Supplements 101: What is NAC?

One supplement you may have never heard of, and may want to know about is AcetylCysteine, also known as N-AcetylCysteine, N-Acetyl-L-Cysteine, and NAC.

Whatever you want to call it, there are several effective clinical uses for NAC and numerous potential uses for NAC, as more research needs to be done.

The uses for NAC stem from its role as a powerful antioxidant and ability to support the body’s nitric oxide system during stress, infections, toxic assault, and inflammatory conditions.  Supplementation with NAC has been shown to increase levels of glutathione, the body’s major antioxidant.

Effective uses for NAC:

1.  Aids the clearance of mucus and reduces mucus from the airway.  This may help with breathing in various lung conditions, such as cystic fibrosis and chronic obstructive pulmonary disease.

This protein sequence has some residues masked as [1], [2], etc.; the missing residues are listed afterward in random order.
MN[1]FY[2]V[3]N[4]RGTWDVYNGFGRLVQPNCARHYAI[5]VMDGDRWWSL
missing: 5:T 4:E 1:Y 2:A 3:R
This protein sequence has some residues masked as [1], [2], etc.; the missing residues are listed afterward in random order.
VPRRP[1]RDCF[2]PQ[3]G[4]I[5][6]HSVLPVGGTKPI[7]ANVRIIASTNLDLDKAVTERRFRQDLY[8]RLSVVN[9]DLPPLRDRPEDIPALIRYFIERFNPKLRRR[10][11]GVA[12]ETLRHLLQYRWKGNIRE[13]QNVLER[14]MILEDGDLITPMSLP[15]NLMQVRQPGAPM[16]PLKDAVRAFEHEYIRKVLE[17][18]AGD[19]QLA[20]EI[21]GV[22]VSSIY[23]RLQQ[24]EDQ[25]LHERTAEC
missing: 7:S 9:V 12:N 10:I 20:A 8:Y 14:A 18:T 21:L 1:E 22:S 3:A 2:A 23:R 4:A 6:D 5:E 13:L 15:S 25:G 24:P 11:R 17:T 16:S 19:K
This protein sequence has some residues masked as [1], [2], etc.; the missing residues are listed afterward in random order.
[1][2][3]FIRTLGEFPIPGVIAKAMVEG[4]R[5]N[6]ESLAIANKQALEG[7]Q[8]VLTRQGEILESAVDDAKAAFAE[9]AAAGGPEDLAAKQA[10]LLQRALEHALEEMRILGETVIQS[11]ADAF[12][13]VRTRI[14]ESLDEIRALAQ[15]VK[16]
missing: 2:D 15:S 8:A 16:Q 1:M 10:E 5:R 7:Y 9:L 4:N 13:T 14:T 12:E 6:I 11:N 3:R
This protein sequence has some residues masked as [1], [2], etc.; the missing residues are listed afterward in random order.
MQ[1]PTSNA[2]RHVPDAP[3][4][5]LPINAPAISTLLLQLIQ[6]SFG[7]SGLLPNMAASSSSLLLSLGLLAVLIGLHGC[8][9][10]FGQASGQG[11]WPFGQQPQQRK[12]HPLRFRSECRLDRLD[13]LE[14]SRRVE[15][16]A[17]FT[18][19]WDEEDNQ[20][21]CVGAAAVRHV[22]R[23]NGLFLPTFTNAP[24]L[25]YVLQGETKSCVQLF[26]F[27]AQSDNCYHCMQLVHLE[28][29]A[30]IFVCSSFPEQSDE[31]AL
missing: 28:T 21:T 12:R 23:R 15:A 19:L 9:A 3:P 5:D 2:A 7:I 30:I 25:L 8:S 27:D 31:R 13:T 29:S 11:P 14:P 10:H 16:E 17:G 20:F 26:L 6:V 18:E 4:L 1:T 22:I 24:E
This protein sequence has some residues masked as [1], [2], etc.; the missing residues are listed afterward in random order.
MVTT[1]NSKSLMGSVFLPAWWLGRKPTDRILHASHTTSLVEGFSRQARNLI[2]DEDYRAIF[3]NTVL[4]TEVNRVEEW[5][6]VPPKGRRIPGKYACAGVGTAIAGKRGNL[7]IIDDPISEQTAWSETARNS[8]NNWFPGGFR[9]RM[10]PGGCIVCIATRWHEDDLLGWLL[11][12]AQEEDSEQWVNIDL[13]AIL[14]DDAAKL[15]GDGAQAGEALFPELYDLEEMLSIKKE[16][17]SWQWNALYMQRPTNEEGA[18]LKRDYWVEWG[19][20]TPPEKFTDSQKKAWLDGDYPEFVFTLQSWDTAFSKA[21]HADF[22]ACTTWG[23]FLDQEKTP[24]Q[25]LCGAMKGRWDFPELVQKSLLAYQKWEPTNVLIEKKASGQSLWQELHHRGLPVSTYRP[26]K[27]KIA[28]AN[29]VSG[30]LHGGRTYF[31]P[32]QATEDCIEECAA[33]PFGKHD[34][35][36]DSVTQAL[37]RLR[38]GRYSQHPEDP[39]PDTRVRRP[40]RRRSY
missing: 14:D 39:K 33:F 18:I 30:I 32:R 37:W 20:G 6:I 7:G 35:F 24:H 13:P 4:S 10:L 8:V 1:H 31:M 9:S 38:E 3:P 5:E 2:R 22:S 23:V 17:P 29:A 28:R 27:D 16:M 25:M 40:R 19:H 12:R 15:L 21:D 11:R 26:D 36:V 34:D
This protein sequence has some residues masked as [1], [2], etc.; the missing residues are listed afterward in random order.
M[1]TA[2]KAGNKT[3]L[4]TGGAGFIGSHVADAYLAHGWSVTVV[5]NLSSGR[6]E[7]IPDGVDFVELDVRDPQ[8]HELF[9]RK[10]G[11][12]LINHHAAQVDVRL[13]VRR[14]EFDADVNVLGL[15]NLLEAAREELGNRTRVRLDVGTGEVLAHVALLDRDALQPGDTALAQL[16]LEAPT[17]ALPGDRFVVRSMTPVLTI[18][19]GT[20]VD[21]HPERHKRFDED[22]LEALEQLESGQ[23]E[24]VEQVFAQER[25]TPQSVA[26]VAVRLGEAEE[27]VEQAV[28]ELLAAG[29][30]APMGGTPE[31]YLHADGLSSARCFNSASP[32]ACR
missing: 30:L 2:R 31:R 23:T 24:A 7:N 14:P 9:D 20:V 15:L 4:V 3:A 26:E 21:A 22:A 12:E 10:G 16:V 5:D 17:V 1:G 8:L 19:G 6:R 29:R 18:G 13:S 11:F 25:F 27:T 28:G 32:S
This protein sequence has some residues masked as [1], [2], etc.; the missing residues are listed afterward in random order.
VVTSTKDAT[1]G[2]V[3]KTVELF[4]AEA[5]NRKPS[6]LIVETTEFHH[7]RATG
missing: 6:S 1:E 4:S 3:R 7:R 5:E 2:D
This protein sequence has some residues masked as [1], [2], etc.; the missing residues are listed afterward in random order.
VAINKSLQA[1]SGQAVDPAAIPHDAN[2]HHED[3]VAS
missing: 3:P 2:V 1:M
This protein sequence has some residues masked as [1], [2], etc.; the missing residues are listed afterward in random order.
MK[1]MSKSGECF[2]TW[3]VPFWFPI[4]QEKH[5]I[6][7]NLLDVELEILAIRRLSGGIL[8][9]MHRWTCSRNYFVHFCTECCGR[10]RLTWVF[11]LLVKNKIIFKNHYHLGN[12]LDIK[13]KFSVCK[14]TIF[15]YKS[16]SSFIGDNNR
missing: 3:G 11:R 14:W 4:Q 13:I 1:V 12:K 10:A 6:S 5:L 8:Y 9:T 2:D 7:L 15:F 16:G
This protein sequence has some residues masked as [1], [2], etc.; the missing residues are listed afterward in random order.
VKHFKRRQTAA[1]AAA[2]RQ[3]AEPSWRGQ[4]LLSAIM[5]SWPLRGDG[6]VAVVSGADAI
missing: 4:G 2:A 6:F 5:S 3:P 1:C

2.  Helps prevent crusting in people with a tube in their windpipe (people who have undergone a tracheostomy).

3.  Counteracts acetaminophen (Tylenol) poisoning.  NAC has been shown to prevent permanent harm to your liver and reduce the death rate caused by acetaminophen poisoning.

Potential uses for NAC:

Animal and human studies have shown NAC to be a potential therapeutic agent in the treatment of cancer, heart disease, HIV infection, and heavy metal toxicity.  Other uses for NAC shown to be of some value include treating Sjogren’s syndrome, smoking cessation, influenza, hepatitis C, and myoclonus epilepsy. 


  NAC is generally considered safe but do not take in combination with nitroglycerin or charcoal.  Always check with your health care provider prior to starting a new supplement.

For more information about NAC, here are two great references: 

1.  Alternative Medicine Review.  N-Acetylcysteine. Volume 5, Number 5, 2000

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